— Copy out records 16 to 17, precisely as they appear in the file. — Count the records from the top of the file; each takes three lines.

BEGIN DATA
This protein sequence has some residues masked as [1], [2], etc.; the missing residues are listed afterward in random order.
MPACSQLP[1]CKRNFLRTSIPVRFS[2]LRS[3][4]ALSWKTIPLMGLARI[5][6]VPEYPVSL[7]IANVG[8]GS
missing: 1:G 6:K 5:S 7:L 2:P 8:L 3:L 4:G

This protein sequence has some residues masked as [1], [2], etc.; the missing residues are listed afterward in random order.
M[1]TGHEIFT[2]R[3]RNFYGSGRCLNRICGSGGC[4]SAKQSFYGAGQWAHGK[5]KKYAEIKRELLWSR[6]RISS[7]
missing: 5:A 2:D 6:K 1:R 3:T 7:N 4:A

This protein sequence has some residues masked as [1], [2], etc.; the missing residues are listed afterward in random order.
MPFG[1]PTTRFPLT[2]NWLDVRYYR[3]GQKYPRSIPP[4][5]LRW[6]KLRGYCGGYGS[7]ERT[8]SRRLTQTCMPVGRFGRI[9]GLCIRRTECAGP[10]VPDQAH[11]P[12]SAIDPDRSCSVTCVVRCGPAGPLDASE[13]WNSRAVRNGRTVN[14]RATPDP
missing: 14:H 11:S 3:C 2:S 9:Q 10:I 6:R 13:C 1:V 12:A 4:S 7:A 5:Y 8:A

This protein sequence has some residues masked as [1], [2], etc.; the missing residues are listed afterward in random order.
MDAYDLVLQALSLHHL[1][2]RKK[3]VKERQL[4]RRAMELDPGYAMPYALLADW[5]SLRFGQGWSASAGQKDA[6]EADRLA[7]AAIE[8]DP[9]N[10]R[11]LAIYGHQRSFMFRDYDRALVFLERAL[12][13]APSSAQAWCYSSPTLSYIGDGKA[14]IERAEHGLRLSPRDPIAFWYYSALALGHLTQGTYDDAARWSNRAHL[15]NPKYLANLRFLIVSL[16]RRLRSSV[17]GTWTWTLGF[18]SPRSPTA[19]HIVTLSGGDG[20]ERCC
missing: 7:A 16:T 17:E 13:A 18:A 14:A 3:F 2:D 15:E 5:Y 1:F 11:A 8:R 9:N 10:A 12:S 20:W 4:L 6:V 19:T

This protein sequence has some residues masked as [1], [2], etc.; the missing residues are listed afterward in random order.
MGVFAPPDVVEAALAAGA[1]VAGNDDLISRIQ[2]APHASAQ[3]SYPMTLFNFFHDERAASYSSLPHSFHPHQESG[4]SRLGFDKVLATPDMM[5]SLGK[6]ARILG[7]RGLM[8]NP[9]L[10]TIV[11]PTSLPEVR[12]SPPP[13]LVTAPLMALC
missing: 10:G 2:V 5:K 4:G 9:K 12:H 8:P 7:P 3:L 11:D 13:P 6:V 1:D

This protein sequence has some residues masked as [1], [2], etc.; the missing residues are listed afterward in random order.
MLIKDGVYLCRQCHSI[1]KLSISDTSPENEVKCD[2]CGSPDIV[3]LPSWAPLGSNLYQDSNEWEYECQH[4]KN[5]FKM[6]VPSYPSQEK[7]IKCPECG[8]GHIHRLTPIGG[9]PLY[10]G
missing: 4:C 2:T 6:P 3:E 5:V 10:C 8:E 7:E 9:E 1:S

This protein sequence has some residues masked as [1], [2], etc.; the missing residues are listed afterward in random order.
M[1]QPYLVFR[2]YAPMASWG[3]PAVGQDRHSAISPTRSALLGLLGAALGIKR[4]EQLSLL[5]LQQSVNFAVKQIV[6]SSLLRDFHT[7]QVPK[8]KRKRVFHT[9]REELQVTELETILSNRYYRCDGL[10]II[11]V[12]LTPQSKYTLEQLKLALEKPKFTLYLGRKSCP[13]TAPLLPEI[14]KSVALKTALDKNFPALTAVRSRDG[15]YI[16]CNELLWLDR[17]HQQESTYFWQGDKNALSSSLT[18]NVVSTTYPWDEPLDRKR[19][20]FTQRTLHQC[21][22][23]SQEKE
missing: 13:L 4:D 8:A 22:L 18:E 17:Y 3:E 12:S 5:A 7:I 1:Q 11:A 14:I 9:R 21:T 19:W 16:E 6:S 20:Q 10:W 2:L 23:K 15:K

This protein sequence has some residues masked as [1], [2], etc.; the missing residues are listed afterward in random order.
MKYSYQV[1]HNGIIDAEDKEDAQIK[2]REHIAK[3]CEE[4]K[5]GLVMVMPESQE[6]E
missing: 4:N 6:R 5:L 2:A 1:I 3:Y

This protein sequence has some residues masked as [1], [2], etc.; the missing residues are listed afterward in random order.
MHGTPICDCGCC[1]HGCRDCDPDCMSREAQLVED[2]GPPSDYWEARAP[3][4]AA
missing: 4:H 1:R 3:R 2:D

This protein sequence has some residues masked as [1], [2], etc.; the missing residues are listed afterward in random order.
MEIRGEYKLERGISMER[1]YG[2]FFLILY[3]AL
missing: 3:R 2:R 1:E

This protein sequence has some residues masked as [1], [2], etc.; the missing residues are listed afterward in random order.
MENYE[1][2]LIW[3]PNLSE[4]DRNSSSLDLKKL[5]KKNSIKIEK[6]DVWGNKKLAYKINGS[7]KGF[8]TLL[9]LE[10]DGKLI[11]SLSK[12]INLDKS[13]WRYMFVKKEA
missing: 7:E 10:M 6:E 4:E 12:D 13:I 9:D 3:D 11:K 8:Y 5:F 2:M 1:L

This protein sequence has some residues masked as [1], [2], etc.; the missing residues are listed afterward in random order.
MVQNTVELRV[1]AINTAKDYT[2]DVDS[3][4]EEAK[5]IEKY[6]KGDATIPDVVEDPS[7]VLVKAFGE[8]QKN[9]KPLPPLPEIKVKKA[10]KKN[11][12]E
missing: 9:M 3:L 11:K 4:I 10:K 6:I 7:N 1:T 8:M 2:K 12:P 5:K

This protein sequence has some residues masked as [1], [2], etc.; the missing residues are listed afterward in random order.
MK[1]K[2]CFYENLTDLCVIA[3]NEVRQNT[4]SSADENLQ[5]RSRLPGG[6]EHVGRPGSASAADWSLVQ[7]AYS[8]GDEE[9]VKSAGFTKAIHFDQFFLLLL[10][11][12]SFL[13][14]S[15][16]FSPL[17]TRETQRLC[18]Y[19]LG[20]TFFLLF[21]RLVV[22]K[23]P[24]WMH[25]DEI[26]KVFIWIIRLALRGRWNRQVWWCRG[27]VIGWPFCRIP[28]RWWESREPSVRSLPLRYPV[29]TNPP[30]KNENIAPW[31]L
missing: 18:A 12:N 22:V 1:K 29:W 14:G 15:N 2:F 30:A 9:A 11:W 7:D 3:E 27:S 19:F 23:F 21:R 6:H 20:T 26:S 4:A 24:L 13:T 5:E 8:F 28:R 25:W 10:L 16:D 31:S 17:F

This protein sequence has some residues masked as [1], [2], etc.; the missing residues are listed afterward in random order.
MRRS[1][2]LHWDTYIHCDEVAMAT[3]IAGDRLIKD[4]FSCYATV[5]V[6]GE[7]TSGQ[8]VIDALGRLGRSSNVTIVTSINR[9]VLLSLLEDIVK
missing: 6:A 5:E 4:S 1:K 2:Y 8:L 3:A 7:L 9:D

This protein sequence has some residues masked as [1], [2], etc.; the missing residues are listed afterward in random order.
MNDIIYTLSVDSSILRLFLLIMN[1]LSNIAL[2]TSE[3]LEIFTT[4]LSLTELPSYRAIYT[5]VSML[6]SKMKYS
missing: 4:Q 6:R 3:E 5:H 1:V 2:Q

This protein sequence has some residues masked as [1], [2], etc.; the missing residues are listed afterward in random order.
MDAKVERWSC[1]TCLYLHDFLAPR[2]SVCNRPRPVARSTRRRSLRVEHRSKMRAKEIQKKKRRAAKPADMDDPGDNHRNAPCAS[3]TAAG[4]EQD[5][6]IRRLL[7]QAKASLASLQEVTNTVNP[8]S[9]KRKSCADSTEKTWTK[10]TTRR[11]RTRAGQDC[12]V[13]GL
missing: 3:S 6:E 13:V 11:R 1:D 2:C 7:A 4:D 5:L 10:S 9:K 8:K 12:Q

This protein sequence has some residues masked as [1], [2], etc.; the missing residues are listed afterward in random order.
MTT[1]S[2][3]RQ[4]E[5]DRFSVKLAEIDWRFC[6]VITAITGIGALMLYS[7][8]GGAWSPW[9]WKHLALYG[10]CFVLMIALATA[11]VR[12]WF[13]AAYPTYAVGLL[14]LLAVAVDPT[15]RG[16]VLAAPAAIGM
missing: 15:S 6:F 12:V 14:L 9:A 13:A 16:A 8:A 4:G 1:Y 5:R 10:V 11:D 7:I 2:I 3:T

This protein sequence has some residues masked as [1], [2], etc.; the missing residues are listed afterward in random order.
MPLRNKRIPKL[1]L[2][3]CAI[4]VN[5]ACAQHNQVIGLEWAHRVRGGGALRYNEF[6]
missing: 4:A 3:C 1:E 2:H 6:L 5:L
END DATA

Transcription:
This protein sequence has some residues masked as [1], [2], etc.; the missing residues are listed afterward in random order.
MDAKVERWSC[1]TCLYLHDFLAPR[2]SVCNRPRPVARSTRRRSLRVEHRSKMRAKEIQKKKRRAAKPADMDDPGDNHRNAPCAS[3]TAAG[4]EQD[5][6]IRRLL[7]QAKASLASLQEVTNTVNP[8]S[9]KRKSCADSTEKTWTK[10]TTRR[11]RTRAGQDC[12]V[13]GL
missing: 3:S 6:E 13:V 11:R 1:D 2:C 7:A 4:D 5:L 10:S 9:K 8:K 12:Q

This protein sequence has some residues masked as [1], [2], etc.; the missing residues are listed afterward in random order.
MTT[1]S[2][3]RQ[4]E[5]DRFSVKLAEIDWRFC[6]VITAITGIGALMLYS[7][8]GGAWSPW[9]WKHLALYG[10]CFVLMIALATA[11]VR[12]WF[13]AAYPTYAVGLL[14]LLAVAVDPT[15]RG[16]VLAAPAAIGM
missing: 15:S 6:F 12:V 14:L 9:A 13:A 16:A 8:A 4:G 1:Y 5:R 10:V 11:D 7:I 2:I 3:T